Boulder, Colorado, USA - Geology doesn't stop at borders. Mexico, the U.S., and Canada share the same tectonic plate and face similar environmental and resource problems. In an effort to promote active communication among geologists from the three countries, the Center of Geoscience and the Institute of Geology of the National Autonomous University of Mexico (Universidad Nacional Autnoma de Mxico; UNAM) are hosting the 108th meeting of GSA's Cordilleran Section in Quertaro, central Mexico, on 29-31 March 2012.
Mexico is a key region for understanding the geologic evolution of North America as well as an important tectonic element that interacted with South America and the Caribbean. Quertaro lies at the crossroads of three main geologic provinces and classic fossils sites are only 25-30 miles to the north. Historic Quertaro is a safe and modern industrial city built around a beautiful colonial center about 140 miles northwest of Mexico City.
Selected Highlights of the Scientific Program
The scientific program is composed of oral and poster presentations organized into 17 themed sessions, a symposium, and an array of general discipline of research. Go to www.geosociety.org/Sections/cord/2012mtg/techprog.htm to learn more.
Thursday, 29 March
Environmental Geochemistry I. Mario Villalobos, Universidad Nacional Autnoma de Mexico (UNAM), and colleagues Laura E. Beramendi-Orosco, Francisco Romero, Priyadarsi Roy, and Ofelia Morton, presiding. The topics considered in this session are broad and include hazardous waste management; soil, water and air pollution; environmental health risk assessment; remediation and reclamation of contaminated sites; and past climatic changes.
Abstracts: http://gsa.confex.com/gsa/2012CD/finalprogram/session_30213.htm, 8:30 a.m. to 12:55 p.m. (session 4).
Paper 4-5: Tracing of Pollution Sources in Urban Dust and Soils from Hermosillo City (Northwestern Mexico) Using Pb Isotopes. Rafael Del Ro Salas of Estacin Regional del Noroeste, UNAM, and nine colleagues: http://gsa.confex.com/gsa/2012CD/finalprogram/abstract_201797.htm.
What Fossil Ages and Distributions Tell Us about the History of the Ancient Gulf of California. Judith Smith, U.S. National Museum of Natural History, and colleagues Ana Luisa Carreo and Javier Helenes, presiding. This session aims to take a fresh look at data based on coral, echinoid, mollusk, microfossil, other invertebrate and vertebrate specimens, not published lists, in order to discover new insights on the age of the earliest seawater.
Abstracts: http://gsa.confex.com/gsa/2012CD/finalprogram/session_30102.htm, 2:30 to 4:50 p.m. (session 15).
Paper 15-1: Keynote: Neogene Micropaleontology and Evolution of the Northern Gulf of California. Javier Helenes, Centro de Investigacin Cientfica y de Educacin Superior de Ensenada and A. Luisa Carreo, UNAM: http://gsa.confex.com/gsa/2012CD/finalprogram/abstract_201564.htm.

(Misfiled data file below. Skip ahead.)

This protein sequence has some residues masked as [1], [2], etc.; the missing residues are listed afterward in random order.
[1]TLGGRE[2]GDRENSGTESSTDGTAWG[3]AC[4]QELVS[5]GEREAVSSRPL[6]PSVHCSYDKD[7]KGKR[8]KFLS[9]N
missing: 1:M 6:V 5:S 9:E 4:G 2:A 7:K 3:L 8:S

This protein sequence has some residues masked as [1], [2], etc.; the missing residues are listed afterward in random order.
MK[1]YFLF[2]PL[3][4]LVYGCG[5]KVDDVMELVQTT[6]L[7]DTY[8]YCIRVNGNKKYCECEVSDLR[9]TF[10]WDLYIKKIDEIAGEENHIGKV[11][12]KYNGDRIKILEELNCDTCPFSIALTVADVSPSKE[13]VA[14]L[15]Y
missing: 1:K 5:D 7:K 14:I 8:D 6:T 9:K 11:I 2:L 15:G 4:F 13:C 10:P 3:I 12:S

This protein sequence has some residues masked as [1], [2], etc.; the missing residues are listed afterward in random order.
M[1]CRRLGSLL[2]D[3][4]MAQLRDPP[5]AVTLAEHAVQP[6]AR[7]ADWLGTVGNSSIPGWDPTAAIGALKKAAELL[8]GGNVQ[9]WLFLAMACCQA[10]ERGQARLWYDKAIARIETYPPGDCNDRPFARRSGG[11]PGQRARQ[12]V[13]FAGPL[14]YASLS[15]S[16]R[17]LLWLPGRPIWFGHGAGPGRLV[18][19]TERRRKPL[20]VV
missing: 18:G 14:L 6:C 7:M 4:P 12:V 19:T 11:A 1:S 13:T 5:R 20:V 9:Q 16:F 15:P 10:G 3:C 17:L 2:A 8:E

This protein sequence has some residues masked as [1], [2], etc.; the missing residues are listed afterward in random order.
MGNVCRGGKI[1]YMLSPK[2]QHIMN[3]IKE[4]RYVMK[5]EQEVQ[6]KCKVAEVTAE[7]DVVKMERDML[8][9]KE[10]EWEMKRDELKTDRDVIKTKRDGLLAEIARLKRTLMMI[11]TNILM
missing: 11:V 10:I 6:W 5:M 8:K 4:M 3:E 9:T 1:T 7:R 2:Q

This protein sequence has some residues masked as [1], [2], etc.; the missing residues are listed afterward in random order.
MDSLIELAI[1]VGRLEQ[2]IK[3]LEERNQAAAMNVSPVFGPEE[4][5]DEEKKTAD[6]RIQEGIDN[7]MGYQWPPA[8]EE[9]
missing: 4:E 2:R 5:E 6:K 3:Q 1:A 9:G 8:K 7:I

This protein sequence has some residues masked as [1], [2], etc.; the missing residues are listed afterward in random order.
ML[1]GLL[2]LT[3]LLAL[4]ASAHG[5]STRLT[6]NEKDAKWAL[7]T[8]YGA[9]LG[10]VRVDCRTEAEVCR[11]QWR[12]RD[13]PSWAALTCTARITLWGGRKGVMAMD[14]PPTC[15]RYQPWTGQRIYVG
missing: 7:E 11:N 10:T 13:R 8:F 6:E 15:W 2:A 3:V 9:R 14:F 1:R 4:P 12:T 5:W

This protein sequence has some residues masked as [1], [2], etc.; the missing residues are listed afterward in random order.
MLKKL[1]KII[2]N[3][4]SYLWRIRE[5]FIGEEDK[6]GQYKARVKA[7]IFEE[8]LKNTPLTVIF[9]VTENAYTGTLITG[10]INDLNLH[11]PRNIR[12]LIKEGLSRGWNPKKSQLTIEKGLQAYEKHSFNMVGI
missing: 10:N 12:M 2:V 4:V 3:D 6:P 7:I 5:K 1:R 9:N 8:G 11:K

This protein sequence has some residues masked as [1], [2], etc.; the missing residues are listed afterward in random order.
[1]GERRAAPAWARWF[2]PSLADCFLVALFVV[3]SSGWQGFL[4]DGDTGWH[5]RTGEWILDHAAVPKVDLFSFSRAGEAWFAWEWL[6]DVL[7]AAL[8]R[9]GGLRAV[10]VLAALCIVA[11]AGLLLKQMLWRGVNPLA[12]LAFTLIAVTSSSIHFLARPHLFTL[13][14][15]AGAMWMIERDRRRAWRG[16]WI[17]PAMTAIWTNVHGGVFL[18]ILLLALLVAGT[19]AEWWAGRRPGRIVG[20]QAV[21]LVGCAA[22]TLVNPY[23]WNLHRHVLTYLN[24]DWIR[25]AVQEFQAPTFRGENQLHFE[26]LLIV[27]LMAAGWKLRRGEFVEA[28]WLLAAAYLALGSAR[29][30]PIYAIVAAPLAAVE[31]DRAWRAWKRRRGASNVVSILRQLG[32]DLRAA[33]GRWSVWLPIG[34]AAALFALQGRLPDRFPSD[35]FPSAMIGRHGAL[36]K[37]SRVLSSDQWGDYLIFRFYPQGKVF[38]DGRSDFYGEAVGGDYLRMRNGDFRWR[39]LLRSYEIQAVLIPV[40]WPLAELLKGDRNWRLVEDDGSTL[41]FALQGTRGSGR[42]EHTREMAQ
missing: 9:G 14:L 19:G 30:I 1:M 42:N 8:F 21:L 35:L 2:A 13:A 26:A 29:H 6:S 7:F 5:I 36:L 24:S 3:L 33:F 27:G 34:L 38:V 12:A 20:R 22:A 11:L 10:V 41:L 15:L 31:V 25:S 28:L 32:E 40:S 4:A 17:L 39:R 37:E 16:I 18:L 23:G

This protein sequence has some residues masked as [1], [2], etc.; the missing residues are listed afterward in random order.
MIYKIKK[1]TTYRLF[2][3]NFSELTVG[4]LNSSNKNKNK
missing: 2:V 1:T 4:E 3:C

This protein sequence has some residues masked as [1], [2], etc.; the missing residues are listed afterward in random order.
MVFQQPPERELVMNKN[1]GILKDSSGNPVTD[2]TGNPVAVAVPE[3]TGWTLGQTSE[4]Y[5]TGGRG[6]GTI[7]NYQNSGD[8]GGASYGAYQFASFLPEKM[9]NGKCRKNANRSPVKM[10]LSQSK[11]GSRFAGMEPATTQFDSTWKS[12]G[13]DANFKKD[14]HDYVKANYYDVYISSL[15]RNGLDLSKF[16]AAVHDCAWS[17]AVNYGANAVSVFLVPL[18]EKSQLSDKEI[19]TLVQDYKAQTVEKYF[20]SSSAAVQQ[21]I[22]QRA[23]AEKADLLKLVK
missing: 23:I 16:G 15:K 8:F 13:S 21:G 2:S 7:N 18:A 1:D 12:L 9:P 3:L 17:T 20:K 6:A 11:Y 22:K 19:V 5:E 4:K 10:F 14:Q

Friday, 30 March
Ground Deformation Related to Anthropogenic Activities: Achievements in the Development of Geoscience Information System for Improved Management of Natural Resources. Dora Carreon-Freyre, UNAM, and colleagues Mariano Cerca, Devin Galloway, and Penlope Lpez-Quiroz, presiding. Deformation of the near surface and deep geological sequences can be associated with natural and anthropogenic phenomena. The intensive exploitation of subsurface natural resources and the urbanization of areas nearby steep slopes cause mechanical instabilities that are shown in the surface as land subsidence, ground fracturing and landslides.
Abstracts: http://gsa.confex.com/gsa/2012CD/finalprogram/session_30107.htm, 2:30 to 4:30 p.m. (session 33).
Paper 33-1: Engineering Geology Approach to the Effects of Land Subsidence in Mexico City. Mariano Cerca, UNAM Campus Juriquilla, and eight colleagues: http://gsa.confex.com/gsa/2012CD/finalprogram/abstract_201868.htm.
Saturday, 31 March
Ore Deposits and Ore Genesis in the American Cordillera. Antoni Camprubi, UNAM, presiding. The American Cordillera or "backbone" constitutes one of the largest and most productive regions in the world. Despite the stunning genetic type variety and economic value or potential of ore deposits in the region, the long and complex geological history of the western Americas is yet to be unraveled.
Abstracts: http://gsa.confex.com/gsa/2012CD/finalprogram/session_30094.htm, 8:30 a.m. to 12:50 p.m. (session 34).
Paper 34-3: Graben Type Calderas of the Sierra Madre Occidental: Potential Sites for Hydrothermal Ore Deposits. Gerardo J. Aguirre-Daz, UNAM Campus Juriquilla, and five colleagues: http://gsa.confex.com/gsa/2012CD/finalprogram/abstract_201534.htm.
Field Guild 25, The Southern Cordillera and Beyond, prepared in conjunction with the 2012 GSA Cordilleran Section Meeting, features eight field trips that showcase three aspects of the geology of the southern end of the North America Cordillera: Mid-Tertiary and Quaternary volcanology, environmental geology, and Mesozoic tectonics. Edited by Jos Jorge Aranda-Gmez, Gustavo Tolson, and Roberto S. Molina-Garza: http://rock.geosociety.org/Bookstore/default.asp?oID=0&catID=18&pID=FLD025.
Find complete meeting information at www.geosociety.org/Sections/cord/2012mtg/index.htm.
Find local contact information at www.geosociety.org/Sections/cord/2012mtg/contact.htm.
Eligibility for media registration is as follows:
Present media credentials to William Cox onsite at the GSA registration desk to obtain a badge for media access. Complimentary meeting registration covers attendance at all technical sessions and access to the exhibit hall. Journalists and PIOs must pay regular fees for paid luncheons and any short courses or field trips in which they participate. Representatives of the business side of news media, publishing houses, and for-profit corporations must register at the main registration desk and pay the appropriate fees.
|Contact: Christa Stratton|
Geological Society of America